We created a section in our PRD covering the mentorship approach and a buddy assignment, where we outlined our strategy for supporting our interns once they arrived. The plan included:
The HashiCorp Mentor Program is a high-level mentorship program within our Early Career Program. Each intern gets assigned a mentor outside of their team to provide support and discuss overall career development. This was a useful touchpoint for our interns and gave them exposure to parts of the company outside their immediate team.
We also assigned a team buddy for each intern. This was a team member they met with regularly and could lean on from day one. Each intern’s team buddy was responsible for meeting with their intern weekly, helping them complete their projects, and providing mentorship and constructive feedback. This was the person the intern could go to to express confusion, work through tough moments, and celebrate successes.
As our interns’ manager, I conducted weekly one-on-one meetings with each of our interns. We set aside time to sync on project progress, discuss current priorities, and talk through career development topics. This was our dedicated time each week to ensure the internship was going well and course-correct if needed.
Last but not least, we ensured team meetings included our interns. Aside from our intern weekly meeting, we included interns in daily standups and weekly team meetings, and we created shadowing opportunities for each intern.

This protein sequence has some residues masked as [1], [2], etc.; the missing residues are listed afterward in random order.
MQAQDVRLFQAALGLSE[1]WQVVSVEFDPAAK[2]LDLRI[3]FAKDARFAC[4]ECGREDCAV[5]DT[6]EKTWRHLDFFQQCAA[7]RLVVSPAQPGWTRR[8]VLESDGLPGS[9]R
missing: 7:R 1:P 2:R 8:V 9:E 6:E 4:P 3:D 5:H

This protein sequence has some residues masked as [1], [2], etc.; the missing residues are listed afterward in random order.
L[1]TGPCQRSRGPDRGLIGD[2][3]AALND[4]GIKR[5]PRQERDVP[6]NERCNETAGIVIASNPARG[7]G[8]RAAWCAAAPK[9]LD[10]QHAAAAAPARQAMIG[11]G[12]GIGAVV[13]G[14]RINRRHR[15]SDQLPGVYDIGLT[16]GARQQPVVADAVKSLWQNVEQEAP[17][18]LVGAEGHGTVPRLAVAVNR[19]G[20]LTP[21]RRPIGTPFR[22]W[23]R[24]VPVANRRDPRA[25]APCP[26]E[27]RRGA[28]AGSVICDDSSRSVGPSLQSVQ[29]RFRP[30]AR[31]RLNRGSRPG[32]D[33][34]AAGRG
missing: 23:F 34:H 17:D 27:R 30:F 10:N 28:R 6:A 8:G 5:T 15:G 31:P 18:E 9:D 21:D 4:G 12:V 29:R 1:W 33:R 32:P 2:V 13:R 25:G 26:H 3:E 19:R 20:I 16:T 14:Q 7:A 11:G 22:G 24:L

To be honest, this was the most difficult part of the planning process. We knew we would have four interns joining our team and had a general idea of the areas we wanted them to focus on, but we didn’t clearly understand how the interns would deliver on those projects.
We wrote project briefs that looked at it from the interns’ perspective. The product briefs were designed to explain how we wanted to structure the projects and establish clear timelines. The briefs included background information, objectives, task requirements, detailed deliverable explanations, and a week-by-week breakdown of when tasks should be completed.
We found this level of detail was more than we would provide to a new full-time hire, but was necessary for interns. This structure had a surprisingly positive effect. For the first few weeks of the summer, the project briefs acted as a guide while the interns built their confidence, learned the ropes, and explored their projects. By mid Summer they were able to confidently navigate their initial projects as well as additional tasks.
Organizing and running our team’s internship program this past summer has been one of the most rewarding experiences of my career. It was incredibly satisfying to see our interns grow so much over the course of a few months.
By taking the time upfront and providing support via intentional mentorship and carefully curated project guidance we were able to make the interns’ experience rewarding and their contributions impactful for our team as well.
Our interns will be returning part-time during the school year and I can honestly say they have become an important part of the team. We look forward to continuing to learn and grow together and can’t wait to welcome future HashiCorp Early Career Program cohorts!